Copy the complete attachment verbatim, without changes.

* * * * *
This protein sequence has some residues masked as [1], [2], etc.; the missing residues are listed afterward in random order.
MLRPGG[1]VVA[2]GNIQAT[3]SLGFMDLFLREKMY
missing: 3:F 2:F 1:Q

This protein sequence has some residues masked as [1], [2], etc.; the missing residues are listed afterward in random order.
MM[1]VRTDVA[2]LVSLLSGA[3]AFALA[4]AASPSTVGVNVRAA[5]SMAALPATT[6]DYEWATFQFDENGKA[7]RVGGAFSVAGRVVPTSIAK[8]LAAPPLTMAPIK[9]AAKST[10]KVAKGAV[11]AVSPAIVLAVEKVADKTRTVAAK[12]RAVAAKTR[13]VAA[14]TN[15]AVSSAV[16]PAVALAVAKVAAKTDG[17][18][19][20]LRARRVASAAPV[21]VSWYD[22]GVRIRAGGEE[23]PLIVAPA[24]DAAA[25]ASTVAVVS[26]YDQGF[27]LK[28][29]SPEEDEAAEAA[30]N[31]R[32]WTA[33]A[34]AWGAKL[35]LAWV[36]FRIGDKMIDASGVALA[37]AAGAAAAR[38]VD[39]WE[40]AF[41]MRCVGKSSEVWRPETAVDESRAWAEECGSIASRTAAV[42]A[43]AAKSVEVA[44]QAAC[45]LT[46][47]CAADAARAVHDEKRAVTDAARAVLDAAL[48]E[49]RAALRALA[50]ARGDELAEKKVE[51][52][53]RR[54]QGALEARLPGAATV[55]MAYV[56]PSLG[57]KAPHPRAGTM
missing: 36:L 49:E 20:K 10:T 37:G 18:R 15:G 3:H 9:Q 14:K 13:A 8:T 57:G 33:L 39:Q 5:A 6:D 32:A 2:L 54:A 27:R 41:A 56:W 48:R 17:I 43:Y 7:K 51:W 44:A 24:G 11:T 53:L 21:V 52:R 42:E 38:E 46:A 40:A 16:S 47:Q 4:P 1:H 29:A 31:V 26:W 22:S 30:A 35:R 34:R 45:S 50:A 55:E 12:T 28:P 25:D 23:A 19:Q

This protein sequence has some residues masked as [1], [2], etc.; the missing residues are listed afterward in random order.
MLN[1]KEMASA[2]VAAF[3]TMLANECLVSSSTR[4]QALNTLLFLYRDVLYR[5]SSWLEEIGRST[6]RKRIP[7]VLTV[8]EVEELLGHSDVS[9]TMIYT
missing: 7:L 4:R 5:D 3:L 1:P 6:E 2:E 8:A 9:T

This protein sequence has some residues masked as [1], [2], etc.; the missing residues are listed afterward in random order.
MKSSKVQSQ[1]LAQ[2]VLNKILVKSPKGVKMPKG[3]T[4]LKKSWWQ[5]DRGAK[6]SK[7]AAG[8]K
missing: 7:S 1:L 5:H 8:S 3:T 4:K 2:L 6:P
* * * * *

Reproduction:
This protein sequence has some residues masked as [1], [2], etc.; the missing residues are listed afterward in random order.
MLRPGG[1]VVA[2]GNIQAT[3]SLGFMDLFLREKMY
missing: 3:F 2:F 1:Q

This protein sequence has some residues masked as [1], [2], etc.; the missing residues are listed afterward in random order.
MM[1]VRTDVA[2]LVSLLSGA[3]AFALA[4]AASPSTVGVNVRAA[5]SMAALPATT[6]DYEWATFQFDENGKA[7]RVGGAFSVAGRVVPTSIAK[8]LAAPPLTMAPIK[9]AAKST[10]KVAKGAV[11]AVSPAIVLAVEKVADKTRTVAAK[12]RAVAAKTR[13]VAA[14]TN[15]AVSSAV[16]PAVALAVAKVAAKTDG[17][18][19][20]LRARRVASAAPV[21]VSWYD[22]GVRIRAGGEE[23]PLIVAPA[24]DAAA[25]ASTVAVVS[26]YDQGF[27]LK[28][29]SPEEDEAAEAA[30]N[31]R[32]WTA[33]A[34]AWGAKL[35]LAWV[36]FRIGDKMIDASGVALA[37]AAGAAAAR[38]VD[39]WE[40]AF[41]MRCVGKSSEVWRPETAVDESRAWAEECGSIASRTAAV[42]A[43]AAKSVEVA[44]QAAC[45]LT[46][47]CAADAARAVHDEKRAVTDAARAVLDAAL[48]E[49]RAALRALA[50]ARGDELAEKKVE[51][52][53]RR[54]QGALEARLPGAATV[55]MAYV[56]PSLG[57]KAPHPRAGTM
missing: 36:L 49:E 20:K 10:T 37:G 18:R 15:G 3:H 9:Q 14:K 13:A 8:T 57:G 33:L 39:Q 5:A 6:D 32:A 2:L 54:A 27:R 41:A 56:W 48:R 17:I 43:Y 7:K 51:W 44:A 24:G 11:T 53:L 21:V 52:R 42:E 38:E 46:A 40:A 16:S 47:Q 4:P 1:H 29:A 31:V 26:W 22:S 30:A 35:R 34:R 45:S 50:A 55:E 12:T 28:P 25:D 23:A 19:Q

This protein sequence has some residues masked as [1], [2], etc.; the missing residues are listed afterward in random order.
MLN[1]KEMASA[2]VAAF[3]TMLANECLVSSSTR[4]QALNTLLFLYRDVLYR[5]SSWLEEIGRST[6]RKRIP[7]VLTV[8]EVEELLGHSDVS[9]TMIYT
missing: 7:L 4:R 5:D 3:L 1:P 6:E 2:E 8:A 9:T

This protein sequence has some residues masked as [1], [2], etc.; the missing residues are listed afterward in random order.
MKSSKVQSQ[1]LAQ[2]VLNKILVKSPKGVKMPKG[3]T[4]LKKSWWQ[5]DRGAK[6]SK[7]AAG[8]K
missing: 7:S 1:L 5:H 8:S 3:T 4:K 2:L 6:P